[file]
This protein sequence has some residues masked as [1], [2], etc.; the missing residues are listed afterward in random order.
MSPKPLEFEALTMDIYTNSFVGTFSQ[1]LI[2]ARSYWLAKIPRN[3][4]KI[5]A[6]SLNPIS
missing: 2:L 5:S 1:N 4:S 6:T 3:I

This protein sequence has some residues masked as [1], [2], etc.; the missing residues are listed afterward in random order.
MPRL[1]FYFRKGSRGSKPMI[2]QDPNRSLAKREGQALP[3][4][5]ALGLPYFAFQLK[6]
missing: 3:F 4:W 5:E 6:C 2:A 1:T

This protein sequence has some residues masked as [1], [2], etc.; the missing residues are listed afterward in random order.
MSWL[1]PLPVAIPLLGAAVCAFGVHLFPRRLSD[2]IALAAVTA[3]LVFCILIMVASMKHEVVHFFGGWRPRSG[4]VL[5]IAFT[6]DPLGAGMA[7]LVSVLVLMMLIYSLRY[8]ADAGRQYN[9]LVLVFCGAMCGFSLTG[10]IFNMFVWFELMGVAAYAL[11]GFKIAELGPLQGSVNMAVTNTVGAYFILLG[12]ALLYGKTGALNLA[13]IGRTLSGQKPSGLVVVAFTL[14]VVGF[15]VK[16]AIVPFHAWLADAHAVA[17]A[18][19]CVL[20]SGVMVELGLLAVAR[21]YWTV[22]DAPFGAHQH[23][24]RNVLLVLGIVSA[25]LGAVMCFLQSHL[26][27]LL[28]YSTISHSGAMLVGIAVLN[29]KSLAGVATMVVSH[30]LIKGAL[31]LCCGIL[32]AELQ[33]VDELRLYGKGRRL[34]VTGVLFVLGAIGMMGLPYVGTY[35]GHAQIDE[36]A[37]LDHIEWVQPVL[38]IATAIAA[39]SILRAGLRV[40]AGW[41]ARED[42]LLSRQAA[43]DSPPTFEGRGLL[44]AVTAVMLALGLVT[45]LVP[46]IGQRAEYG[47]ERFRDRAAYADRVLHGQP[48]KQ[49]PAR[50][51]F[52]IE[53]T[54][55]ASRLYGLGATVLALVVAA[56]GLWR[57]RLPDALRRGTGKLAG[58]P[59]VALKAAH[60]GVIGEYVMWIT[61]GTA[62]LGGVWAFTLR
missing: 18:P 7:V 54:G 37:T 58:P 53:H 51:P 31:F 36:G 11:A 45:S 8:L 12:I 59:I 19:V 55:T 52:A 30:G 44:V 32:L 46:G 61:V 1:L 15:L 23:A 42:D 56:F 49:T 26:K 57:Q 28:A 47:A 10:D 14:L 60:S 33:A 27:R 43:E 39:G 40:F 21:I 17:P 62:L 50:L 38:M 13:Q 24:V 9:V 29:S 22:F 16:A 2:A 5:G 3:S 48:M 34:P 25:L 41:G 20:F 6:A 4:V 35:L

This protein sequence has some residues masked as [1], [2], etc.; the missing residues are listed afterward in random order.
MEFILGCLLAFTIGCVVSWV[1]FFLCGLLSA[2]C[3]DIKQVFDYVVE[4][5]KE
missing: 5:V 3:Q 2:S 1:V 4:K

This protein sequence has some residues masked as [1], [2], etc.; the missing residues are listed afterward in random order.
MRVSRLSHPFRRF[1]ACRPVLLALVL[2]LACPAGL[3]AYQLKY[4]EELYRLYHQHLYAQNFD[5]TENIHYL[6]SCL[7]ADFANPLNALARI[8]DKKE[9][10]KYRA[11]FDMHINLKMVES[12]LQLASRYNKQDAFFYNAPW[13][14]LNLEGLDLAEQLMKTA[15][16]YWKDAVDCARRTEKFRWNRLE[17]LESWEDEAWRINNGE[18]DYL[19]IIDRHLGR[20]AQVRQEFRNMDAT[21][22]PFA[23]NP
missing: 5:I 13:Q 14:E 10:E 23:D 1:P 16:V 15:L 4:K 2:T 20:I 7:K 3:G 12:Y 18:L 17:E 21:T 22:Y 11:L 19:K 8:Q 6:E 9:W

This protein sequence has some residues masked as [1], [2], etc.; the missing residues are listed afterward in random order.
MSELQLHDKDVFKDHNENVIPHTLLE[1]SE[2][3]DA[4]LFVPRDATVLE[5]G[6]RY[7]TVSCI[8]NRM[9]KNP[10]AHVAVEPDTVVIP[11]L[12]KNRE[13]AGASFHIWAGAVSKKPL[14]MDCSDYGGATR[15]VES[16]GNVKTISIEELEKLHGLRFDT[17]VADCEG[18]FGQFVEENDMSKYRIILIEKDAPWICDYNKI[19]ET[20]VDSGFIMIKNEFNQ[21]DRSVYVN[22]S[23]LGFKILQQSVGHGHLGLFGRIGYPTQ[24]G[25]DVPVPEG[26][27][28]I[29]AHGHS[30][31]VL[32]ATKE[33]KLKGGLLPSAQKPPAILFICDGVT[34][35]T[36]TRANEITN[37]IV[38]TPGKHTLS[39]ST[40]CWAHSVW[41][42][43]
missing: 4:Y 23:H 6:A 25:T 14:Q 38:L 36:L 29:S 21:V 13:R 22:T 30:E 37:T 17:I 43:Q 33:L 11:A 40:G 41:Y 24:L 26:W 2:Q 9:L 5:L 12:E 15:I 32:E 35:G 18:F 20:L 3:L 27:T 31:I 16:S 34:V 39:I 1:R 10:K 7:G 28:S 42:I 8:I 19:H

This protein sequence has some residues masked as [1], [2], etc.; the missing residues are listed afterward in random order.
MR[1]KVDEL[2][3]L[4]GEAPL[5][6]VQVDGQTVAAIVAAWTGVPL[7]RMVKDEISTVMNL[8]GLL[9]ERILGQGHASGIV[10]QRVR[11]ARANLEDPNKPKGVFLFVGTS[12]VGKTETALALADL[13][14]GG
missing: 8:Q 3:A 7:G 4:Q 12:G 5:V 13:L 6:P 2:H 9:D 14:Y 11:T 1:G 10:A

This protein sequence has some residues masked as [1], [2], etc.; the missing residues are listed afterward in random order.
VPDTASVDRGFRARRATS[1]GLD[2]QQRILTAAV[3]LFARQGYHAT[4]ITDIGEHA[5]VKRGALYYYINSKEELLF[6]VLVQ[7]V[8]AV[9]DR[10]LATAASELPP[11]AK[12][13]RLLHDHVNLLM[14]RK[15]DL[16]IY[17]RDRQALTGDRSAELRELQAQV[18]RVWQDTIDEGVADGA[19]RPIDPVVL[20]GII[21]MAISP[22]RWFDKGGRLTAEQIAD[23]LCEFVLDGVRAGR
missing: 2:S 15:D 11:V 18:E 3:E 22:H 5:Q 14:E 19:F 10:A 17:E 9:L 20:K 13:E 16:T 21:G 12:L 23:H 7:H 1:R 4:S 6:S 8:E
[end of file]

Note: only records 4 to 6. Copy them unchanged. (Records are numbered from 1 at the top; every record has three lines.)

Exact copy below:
This protein sequence has some residues masked as [1], [2], etc.; the missing residues are listed afterward in random order.
MEFILGCLLAFTIGCVVSWV[1]FFLCGLLSA[2]C[3]DIKQVFDYVVE[4][5]KE
missing: 5:V 3:Q 2:S 1:V 4:K

This protein sequence has some residues masked as [1], [2], etc.; the missing residues are listed afterward in random order.
MRVSRLSHPFRRF[1]ACRPVLLALVL[2]LACPAGL[3]AYQLKY[4]EELYRLYHQHLYAQNFD[5]TENIHYL[6]SCL[7]ADFANPLNALARI[8]DKKE[9][10]KYRA[11]FDMHINLKMVES[12]LQLASRYNKQDAFFYNAPW[13][14]LNLEGLDLAEQLMKTA[15][16]YWKDAVDCARRTEKFRWNRLE[17]LESWEDEAWRINNGE[18]DYL[19]IIDRHLGR[20]AQVRQEFRNMDAT[21][22]PFA[23]NP
missing: 5:I 13:Q 14:E 10:E 23:D 1:P 16:V 15:L 4:K 2:T 20:I 7:K 3:G 12:Y 18:L 17:E 21:T 22:Y 11:L 19:K 8:Q 6:E 9:W

This protein sequence has some residues masked as [1], [2], etc.; the missing residues are listed afterward in random order.
MSELQLHDKDVFKDHNENVIPHTLLE[1]SE[2][3]DA[4]LFVPRDATVLE[5]G[6]RY[7]TVSCI[8]NRM[9]KNP[10]AHVAVEPDTVVIP[11]L[12]KNRE[13]AGASFHIWAGAVSKKPL[14]MDCSDYGGATR[15]VES[16]GNVKTISIEELEKLHGLRFDT[17]VADCEG[18]FGQFVEENDMSKYRIILIEKDAPWICDYNKI[19]ET[20]VDSGFIMIKNEFNQ[21]DRSVYVN[22]S[23]LGFKILQQSVGHGHLGLFGRIGYPTQ[24]G[25]DVPVPEG[26][27][28]I[29]AHGHS[30][31]VL[32]ATKE[33]KLKGGLLPSAQKPPAILFICDGVT[34][35]T[36]TRANEITN[37]IV[38]TPGKHTLS[39]ST[40]CWAHSVW[41][42][43]
missing: 4:Y 23:H 6:A 25:T 14:Q 38:L 36:L 29:S 21:V 13:R 22:T 30:E 37:T 17:I 43:Q 33:L 11:A 40:G 41:Y 24:L 26:W 2:Q 9:L 5:L 12:E 15:I 32:E 35:G 18:F 20:L 3:L 27:T 31:I 16:S 34:V 39:I 1:R 10:K 7:G 28:S 42:I 8:I 19:H